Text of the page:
I just moved in with my boyfriend and we seem to be fighting a lot. Does this mean I made the wrong decision? How can we get back to the way we were before we lived together?

by Simone Kornfeld


Mazel Tov on your move in! Oy vey on the arguing… It sounds like the heat is on in your household. Although all this fire can easily set off alarm bells, no need to worry. You and your boyfriend appear to be going though a very natural period of adjustment. The fact is you’ve moved into a new phase. Things will never be the way they were before you began compromising on closet space. Understandably you might go a little crazy when he finishes off all the kugel. He might feel genuinely hurt when you refuse to display his tacky menorah. It will take time, and very explicit communication, for you two to hit your domesticated groove. To ease into this phase consciously, as shown in Smitten, take a look into the relationship mirror and be honest about what is being stirred up for you, without shifting all the blame onto him. Perhaps your controlling side is being activated, or you suddenly feel unappreciated? When you two are in a calm state, let him know what makes your bossiness flare up, or just how disregarded you feel when he gobbles the gefilte fish and leaves not one scrap for your mouth. This move-in is a great opportunity to learn to communicate on a deeper level--it just takes a bit more chutzpah since you’re now under the same roof. There are a couple other essentials to keep in mind when newly cohabitating. One, remember to create longing. The wonderful thing about living together is that you get to see each other all the time! The worst thing about living together is that you get to see each other all the time. Make a point to get out of the house, plan nights with your girlfriends and resist the temptation to spend every night on the couch snoogling to the lulling sounds of cable TV. Make him to miss you, long for you, feel that he can’t wait to see your pretty face again. Like a perfectly flakey rugala, you must remain each other’s favorite treat.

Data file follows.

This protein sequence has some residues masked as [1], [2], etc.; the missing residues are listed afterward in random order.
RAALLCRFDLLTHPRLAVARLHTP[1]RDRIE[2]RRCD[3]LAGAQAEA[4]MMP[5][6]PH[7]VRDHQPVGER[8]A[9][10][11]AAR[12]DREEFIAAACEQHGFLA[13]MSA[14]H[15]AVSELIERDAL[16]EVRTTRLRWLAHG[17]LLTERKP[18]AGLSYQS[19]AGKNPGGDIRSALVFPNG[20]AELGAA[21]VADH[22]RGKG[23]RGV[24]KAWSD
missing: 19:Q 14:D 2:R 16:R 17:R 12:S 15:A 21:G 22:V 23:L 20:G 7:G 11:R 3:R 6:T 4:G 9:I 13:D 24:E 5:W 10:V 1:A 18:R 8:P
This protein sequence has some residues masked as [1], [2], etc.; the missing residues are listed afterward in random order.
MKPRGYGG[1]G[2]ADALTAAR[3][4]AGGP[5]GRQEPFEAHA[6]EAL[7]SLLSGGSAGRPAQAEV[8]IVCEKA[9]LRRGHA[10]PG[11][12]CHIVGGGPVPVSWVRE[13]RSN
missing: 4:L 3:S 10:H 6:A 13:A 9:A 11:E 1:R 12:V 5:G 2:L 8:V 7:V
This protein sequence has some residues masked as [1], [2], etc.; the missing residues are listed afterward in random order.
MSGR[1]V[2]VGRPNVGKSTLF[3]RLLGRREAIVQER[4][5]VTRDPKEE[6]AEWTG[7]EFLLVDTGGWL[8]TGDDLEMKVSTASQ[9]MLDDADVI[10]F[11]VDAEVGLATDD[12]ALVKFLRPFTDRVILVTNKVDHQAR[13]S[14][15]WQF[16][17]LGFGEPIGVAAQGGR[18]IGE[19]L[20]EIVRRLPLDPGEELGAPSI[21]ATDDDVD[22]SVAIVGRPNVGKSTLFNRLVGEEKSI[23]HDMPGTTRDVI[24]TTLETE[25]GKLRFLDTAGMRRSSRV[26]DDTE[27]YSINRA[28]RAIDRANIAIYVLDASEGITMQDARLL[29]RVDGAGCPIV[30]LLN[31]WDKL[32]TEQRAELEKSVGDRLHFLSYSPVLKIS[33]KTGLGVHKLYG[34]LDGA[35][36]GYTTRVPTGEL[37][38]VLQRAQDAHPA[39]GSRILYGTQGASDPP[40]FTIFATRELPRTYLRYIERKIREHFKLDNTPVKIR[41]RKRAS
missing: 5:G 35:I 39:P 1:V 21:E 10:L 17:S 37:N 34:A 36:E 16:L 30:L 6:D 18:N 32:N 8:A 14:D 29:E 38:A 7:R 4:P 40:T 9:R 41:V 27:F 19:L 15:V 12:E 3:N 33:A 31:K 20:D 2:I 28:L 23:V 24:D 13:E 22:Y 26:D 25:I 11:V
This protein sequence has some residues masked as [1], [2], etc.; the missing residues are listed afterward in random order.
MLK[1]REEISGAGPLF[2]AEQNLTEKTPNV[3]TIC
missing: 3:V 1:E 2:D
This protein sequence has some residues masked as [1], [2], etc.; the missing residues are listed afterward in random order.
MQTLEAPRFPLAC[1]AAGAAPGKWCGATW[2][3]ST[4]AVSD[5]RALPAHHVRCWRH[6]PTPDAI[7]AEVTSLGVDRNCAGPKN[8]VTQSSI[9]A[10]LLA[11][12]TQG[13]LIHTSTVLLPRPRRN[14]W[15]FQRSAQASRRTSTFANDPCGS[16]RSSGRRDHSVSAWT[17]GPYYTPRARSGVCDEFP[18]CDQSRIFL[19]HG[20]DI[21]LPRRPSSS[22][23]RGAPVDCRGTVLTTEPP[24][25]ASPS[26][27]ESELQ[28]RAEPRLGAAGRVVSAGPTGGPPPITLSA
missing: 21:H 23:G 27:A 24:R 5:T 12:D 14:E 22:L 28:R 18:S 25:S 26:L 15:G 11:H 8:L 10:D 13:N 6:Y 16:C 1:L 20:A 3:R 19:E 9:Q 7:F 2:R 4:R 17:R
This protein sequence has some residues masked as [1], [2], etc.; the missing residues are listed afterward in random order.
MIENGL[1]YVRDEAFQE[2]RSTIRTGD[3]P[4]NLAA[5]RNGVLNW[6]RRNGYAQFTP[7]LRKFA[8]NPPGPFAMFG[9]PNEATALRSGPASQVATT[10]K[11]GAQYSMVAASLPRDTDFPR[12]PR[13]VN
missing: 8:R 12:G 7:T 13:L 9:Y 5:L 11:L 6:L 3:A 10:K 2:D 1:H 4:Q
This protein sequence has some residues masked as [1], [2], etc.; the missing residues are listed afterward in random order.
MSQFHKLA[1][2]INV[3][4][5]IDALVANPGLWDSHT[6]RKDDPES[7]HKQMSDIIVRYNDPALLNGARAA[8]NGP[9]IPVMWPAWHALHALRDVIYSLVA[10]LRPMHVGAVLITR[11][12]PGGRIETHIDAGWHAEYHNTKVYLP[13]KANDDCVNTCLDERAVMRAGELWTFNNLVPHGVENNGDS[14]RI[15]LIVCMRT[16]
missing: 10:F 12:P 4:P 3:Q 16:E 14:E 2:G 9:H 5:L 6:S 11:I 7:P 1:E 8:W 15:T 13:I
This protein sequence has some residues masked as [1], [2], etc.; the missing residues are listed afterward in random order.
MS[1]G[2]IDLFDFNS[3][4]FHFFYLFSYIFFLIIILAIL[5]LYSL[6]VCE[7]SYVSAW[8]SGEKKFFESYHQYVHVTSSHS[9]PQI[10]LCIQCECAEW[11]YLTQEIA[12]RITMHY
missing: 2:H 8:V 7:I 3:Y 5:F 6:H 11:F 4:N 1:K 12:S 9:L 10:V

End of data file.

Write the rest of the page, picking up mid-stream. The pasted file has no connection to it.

Second, if the space allows it, make sure to have a room of your own—with a door that closes. No beady hanging things where you can still see and smell each other. Before living together privacy was a given. Now it needs to be prioritized. Having your own space will allow for inner reflection and diffuse buildups of tension. This will stabilize the household temperature to cozy warmth, instead of a fire pit of frustration and fighting.